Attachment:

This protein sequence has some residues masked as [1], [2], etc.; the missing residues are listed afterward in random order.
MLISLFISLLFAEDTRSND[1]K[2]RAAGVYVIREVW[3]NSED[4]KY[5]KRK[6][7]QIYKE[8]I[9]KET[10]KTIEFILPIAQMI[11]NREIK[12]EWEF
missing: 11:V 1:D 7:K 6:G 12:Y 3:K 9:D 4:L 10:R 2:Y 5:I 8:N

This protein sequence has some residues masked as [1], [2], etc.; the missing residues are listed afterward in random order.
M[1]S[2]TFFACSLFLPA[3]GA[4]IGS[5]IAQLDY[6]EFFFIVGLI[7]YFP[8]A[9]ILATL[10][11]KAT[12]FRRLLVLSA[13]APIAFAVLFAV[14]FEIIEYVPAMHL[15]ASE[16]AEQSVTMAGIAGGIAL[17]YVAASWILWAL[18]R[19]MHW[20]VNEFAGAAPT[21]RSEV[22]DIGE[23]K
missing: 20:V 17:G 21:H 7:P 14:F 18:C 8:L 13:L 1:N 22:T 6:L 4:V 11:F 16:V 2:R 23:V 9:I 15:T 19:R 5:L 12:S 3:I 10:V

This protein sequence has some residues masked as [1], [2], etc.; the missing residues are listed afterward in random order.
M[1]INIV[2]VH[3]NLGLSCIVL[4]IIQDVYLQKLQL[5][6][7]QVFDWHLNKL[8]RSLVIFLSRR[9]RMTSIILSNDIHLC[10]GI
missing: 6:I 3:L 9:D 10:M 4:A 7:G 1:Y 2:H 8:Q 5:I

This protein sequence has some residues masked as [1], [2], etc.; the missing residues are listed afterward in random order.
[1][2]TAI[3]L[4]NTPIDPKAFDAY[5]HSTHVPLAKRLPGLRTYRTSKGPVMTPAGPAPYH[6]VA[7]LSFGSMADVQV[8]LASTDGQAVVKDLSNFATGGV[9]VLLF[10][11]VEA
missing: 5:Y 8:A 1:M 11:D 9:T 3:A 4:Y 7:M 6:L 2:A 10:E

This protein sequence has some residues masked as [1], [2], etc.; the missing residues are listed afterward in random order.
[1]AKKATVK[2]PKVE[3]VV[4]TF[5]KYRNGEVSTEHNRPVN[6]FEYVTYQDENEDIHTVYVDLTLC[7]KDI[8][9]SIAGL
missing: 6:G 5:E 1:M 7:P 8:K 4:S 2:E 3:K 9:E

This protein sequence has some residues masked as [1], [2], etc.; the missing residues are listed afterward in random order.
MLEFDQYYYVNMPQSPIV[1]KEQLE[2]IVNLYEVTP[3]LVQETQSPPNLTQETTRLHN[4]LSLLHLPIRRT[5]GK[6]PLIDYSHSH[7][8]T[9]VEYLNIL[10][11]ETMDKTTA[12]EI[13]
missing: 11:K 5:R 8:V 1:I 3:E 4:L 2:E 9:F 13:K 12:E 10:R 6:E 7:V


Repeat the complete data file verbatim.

This protein sequence has some residues masked as [1], [2], etc.; the missing residues are listed afterward in random order.
MLISLFISLLFAEDTRSND[1]K[2]RAAGVYVIREVW[3]NSED[4]KY[5]KRK[6][7]QIYKE[8]I[9]KET[10]KTIEFILPIAQMI[11]NREIK[12]EWEF
missing: 11:V 1:D 7:K 6:G 12:Y 3:K 9:D 4:L 10:R 2:Y 5:I 8:N

This protein sequence has some residues masked as [1], [2], etc.; the missing residues are listed afterward in random order.
M[1]S[2]TFFACSLFLPA[3]GA[4]IGS[5]IAQLDY[6]EFFFIVGLI[7]YFP[8]A[9]ILATL[10][11]KAT[12]FRRLLVLSA[13]APIAFAVLFAV[14]FEIIEYVPAMHL[15]ASE[16]AEQSVTMAGIAGGIAL[17]YVAASWILWAL[18]R[19]MHW[20]VNEFAGAAPT[21]RSEV[22]DIGE[23]K
missing: 20:V 17:G 21:H 7:P 14:F 18:C 8:L 13:L 1:N 22:T 6:L 4:V 11:F 16:V 2:R 23:V 9:I 15:T 19:R 5:L 12:S 3:I 10:V

This protein sequence has some residues masked as [1], [2], etc.; the missing residues are listed afterward in random order.
M[1]INIV[2]VH[3]NLGLSCIVL[4]IIQDVYLQKLQL[5][6][7]QVFDWHLNKL[8]RSLVIFLSRR[9]RMTSIILSNDIHLC[10]GI
missing: 6:I 3:L 9:D 10:M 4:A 7:G 1:Y 2:H 8:Q 5:I

This protein sequence has some residues masked as [1], [2], etc.; the missing residues are listed afterward in random order.
[1][2]TAI[3]L[4]NTPIDPKAFDAY[5]HSTHVPLAKRLPGLRTYRTSKGPVMTPAGPAPYH[6]VA[7]LSFGSMADVQV[8]LASTDGQAVVKDLSNFATGGV[9]VLLF[10][11]VEA
missing: 5:Y 8:A 1:M 11:D 9:T 3:A 4:Y 7:M 6:L 2:A 10:E

This protein sequence has some residues masked as [1], [2], etc.; the missing residues are listed afterward in random order.
[1]AKKATVK[2]PKVE[3]VV[4]TF[5]KYRNGEVSTEHNRPVN[6]FEYVTYQDENEDIHTVYVDLTLC[7]KDI[8][9]SIAGL
missing: 6:G 5:E 1:M 7:P 8:K 4:S 2:E 3:K 9:E

This protein sequence has some residues masked as [1], [2], etc.; the missing residues are listed afterward in random order.
MLEFDQYYYVNMPQSPIV[1]KEQLE[2]IVNLYEVTP[3]LVQETQSPPNLTQETTRLHN[4]LSLLHLPIRRT[5]GK[6]PLIDYSHSH[7][8]T[9]VEYLNIL[10][11]ETMDKTTA[12]EI[13]
missing: 11:K 5:R 8:V 1:I 3:E 4:L 2:E 9:F 13:K 12:E 10:R 6:E 7:V